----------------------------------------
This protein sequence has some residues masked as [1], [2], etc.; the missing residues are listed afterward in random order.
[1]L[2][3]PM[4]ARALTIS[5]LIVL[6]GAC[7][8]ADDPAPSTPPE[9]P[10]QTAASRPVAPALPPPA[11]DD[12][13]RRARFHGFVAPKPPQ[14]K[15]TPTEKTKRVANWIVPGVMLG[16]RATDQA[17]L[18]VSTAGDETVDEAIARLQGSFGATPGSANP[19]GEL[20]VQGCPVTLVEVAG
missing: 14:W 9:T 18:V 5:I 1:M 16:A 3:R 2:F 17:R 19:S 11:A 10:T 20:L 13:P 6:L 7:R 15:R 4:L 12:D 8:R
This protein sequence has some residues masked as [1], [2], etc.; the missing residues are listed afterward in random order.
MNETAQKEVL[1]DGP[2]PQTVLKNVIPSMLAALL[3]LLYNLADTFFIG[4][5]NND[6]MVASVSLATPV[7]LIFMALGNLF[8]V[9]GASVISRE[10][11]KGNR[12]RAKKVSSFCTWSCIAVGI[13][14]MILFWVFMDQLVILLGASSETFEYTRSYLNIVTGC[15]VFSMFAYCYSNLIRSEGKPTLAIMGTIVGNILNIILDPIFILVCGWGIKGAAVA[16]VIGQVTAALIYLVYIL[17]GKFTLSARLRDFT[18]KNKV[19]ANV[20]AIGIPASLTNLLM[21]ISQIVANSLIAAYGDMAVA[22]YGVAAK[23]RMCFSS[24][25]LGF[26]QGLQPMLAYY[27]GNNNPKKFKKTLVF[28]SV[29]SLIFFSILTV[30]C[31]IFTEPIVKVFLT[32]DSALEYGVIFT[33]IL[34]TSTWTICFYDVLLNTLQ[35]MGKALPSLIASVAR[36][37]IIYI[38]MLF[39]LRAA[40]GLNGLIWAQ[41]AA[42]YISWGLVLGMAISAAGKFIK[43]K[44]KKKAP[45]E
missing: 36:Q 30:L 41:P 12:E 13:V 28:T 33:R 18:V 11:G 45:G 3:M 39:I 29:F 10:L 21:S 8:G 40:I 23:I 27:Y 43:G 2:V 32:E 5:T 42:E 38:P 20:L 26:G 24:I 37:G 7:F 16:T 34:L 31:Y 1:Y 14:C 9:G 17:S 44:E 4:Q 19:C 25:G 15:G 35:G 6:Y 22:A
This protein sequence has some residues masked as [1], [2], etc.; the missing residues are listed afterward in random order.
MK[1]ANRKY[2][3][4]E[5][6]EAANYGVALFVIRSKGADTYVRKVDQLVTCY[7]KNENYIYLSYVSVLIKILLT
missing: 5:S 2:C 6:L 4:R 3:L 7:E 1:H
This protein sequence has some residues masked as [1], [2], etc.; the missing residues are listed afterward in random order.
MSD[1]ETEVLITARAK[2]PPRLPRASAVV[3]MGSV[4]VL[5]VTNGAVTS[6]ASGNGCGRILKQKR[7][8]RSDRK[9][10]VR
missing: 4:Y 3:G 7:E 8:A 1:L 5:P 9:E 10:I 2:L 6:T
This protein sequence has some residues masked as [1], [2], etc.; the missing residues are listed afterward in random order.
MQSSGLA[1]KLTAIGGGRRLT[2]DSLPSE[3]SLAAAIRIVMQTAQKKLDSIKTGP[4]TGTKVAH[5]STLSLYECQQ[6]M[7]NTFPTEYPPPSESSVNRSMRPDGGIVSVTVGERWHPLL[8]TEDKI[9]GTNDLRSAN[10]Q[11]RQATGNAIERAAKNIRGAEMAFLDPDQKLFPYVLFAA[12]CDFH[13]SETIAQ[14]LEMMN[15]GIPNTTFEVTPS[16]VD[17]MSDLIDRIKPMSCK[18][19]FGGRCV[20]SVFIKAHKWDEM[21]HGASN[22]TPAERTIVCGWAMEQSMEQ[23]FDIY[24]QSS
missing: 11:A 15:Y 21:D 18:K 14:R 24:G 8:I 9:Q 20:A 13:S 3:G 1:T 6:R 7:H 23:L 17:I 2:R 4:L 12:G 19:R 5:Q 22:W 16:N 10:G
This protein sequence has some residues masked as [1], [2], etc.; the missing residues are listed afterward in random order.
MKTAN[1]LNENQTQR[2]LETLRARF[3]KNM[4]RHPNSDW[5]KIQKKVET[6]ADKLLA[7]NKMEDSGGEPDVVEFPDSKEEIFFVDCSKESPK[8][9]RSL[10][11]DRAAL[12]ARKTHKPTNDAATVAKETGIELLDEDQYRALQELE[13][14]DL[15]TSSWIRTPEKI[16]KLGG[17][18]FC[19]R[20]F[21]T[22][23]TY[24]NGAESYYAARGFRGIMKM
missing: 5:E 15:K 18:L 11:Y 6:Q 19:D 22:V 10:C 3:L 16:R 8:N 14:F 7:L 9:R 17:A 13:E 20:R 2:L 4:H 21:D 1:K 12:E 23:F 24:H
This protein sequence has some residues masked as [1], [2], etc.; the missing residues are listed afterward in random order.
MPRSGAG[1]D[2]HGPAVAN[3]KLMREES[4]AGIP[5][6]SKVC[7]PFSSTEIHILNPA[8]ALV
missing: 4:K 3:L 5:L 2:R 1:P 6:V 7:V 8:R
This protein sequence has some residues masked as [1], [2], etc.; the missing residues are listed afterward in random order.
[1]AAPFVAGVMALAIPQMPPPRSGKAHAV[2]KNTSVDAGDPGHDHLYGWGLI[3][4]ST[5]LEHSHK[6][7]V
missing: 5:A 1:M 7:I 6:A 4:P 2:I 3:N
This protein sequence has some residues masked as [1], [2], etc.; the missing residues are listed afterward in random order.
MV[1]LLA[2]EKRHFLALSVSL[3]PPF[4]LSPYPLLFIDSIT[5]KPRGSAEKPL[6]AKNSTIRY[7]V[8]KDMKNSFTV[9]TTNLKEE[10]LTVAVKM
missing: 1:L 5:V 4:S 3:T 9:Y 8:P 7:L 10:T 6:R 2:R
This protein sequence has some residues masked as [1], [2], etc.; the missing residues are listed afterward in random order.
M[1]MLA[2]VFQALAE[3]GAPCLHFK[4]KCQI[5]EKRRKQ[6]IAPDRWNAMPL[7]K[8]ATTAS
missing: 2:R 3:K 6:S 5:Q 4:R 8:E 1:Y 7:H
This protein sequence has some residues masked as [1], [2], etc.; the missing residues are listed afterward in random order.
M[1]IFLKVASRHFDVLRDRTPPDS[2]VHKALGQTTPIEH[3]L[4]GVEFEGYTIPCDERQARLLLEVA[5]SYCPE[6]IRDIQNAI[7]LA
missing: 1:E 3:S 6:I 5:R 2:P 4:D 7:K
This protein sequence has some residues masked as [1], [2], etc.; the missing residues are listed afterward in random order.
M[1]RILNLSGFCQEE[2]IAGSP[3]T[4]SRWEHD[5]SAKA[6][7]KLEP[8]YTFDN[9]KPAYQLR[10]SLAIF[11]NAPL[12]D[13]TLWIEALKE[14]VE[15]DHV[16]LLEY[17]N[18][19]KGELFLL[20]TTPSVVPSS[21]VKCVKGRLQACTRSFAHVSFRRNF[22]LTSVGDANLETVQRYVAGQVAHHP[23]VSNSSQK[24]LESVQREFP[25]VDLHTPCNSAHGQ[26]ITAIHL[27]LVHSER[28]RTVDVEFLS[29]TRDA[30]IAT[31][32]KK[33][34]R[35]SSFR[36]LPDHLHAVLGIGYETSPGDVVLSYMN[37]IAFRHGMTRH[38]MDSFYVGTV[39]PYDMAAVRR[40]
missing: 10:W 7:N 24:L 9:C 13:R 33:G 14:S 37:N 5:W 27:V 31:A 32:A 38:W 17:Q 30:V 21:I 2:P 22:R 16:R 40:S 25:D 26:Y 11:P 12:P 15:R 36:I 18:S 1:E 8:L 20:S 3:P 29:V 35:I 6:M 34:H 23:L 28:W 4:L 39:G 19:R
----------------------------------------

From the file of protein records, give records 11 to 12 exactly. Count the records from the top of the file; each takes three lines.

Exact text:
This protein sequence has some residues masked as [1], [2], etc.; the missing residues are listed afterward in random order.
M[1]IFLKVASRHFDVLRDRTPPDS[2]VHKALGQTTPIEH[3]L[4]GVEFEGYTIPCDERQARLLLEVA[5]SYCPE[6]IRDIQNAI[7]LA
missing: 1:E 3:S 6:I 5:R 2:P 4:D 7:K
This protein sequence has some residues masked as [1], [2], etc.; the missing residues are listed afterward in random order.
M[1]RILNLSGFCQEE[2]IAGSP[3]T[4]SRWEHD[5]SAKA[6][7]KLEP[8]YTFDN[9]KPAYQLR[10]SLAIF[11]NAPL[12]D[13]TLWIEALKE[14]VE[15]DHV[16]LLEY[17]N[18][19]KGELFLL[20]TTPSVVPSS[21]VKCVKGRLQACTRSFAHVSFRRNF[22]LTSVGDANLETVQRYVAGQVAHHP[23]VSNSSQK[24]LESVQREFP[25]VDLHTPCNSAHGQ[26]ITAIHL[27]LVHSER[28]RTVDVEFLS[29]TRDA[30]IAT[31][32]KK[33][34]R[35]SSFR[36]LPDHLHAVLGIGYETSPGDVVLSYMN[37]IAFRHGMTRH[38]MDSFYVGTV[39]PYDMAAVRR[40]
missing: 10:W 7:N 24:L 9:C 13:R 33:G 14:S 37:N 5:W 27:V 31:A 32:A 38:W 17:Q 30:V 21:I 2:P 22:R 16:R 40:S 25:D 26:Y 11:P 12:P 15:R 36:I 18:S 1:E 8:L 20:S 3:P 29:V 35:I 6:M 34:H 23:L 28:W 4:L 39:G 19:R